When everything goes well, full power will give the Invader a gentle climb while rudder inputs serve to keep the airplane nearby. To maintain altitude or descend gently, ease back the throttle as necessary. During these ideal flights, my primary thought was, “I can’t believe I’m actually controlling a paper airplane!”
The tiny rudder doesn’t have much control authority, but that’s a good thing. After all, it is only a paper airplane. The paper easily twists and contorts during flight, so subtle movements are in order. It’s probably better to think of this as a Free Flight model with throttle control and yaw “influence.”
It would be unrealistic to expect consistent flight performance from the Invader or any other paper airplane with the PowerUp. There are simply too many variables to contend with. Even a gentle landing is likely to tweak the position of one of the paper elevators, guaranteeing different trim for the next flight.
This is the Nakamura model in flight. The small rudder provides gentle yaw authority.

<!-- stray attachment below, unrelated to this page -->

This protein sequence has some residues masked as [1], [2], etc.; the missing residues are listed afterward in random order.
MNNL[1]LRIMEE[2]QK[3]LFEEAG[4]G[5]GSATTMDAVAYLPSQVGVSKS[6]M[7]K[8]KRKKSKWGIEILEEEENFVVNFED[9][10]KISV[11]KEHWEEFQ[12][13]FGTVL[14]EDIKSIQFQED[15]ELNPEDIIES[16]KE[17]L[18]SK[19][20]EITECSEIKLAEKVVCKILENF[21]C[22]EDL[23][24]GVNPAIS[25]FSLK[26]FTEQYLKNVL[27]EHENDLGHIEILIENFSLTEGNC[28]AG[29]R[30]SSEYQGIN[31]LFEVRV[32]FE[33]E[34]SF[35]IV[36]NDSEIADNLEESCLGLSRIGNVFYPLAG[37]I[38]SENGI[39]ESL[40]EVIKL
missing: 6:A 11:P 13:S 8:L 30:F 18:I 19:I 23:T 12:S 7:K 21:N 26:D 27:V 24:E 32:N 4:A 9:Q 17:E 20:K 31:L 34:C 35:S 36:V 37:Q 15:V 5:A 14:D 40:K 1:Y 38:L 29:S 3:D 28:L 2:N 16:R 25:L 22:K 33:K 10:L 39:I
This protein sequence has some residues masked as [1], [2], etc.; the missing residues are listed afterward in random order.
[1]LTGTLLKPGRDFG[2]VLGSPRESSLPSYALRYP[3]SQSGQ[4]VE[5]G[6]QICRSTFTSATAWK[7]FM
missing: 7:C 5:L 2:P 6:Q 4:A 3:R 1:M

Roughly a third of my flights ended within a few seconds and a stone’s throw from the launch. It could be because of an unrecognized trim change, or maybe just a poor launch. The more successful flights might last 30 seconds or even longer than a minute. I usually end the flight on purpose because the model is drifting too far downwind. I’ve not yet flown an entire charge on one flight (approximately 7 minutes), but I’m sure it’s possible.
Despite the short flights and botched launches, flying with the PowerUp is fun. It’s hard to be upset about crashing a paper airplane. The rubber bumper on the front of the Smart Module has prevented any damage to the unit—even with nosedives onto concrete. Most of the time, I can just pick up the airplane, check the trim with a quick test glide, and then launch it for another powered flight.
I’m still getting used to flying with my smartphone. The controls and Bluetooth connection have never faltered; it’s merely an unusual flying interface for me. Given the slow rudder response, I sometimes use a lot of exaggerated body English when flying with the PowerUp. I’m sure it’s comical to watch. Someone whose brain is less rigidly hardwired to traditional RC transmitters might find using the phone interface more intuitive.